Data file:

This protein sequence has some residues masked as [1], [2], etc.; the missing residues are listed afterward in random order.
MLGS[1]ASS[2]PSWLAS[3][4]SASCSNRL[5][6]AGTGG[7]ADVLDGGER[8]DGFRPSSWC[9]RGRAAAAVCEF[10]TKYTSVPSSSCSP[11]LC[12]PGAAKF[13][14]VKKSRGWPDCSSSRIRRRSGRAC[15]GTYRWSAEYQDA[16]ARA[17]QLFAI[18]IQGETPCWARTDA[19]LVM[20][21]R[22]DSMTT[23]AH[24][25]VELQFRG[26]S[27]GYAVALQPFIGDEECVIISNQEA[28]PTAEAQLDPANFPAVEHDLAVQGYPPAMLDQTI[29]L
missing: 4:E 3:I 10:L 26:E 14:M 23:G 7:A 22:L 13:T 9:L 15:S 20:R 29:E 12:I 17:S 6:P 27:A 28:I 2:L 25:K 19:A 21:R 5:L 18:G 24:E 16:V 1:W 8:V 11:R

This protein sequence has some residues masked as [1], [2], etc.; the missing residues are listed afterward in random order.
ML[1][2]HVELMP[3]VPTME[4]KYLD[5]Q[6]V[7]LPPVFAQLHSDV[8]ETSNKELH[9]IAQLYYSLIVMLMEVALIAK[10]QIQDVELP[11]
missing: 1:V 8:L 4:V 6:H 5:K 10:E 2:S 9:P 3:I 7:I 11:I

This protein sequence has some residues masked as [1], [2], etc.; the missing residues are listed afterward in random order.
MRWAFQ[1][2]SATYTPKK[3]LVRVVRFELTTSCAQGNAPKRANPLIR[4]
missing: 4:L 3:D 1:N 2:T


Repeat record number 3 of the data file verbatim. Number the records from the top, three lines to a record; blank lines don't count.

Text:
This protein sequence has some residues masked as [1], [2], etc.; the missing residues are listed afterward in random order.
MRWAFQ[1][2]SATYTPKK[3]LVRVVRFELTTSCAQGNAPKRANPLIR[4]
missing: 4:L 3:D 1:N 2:T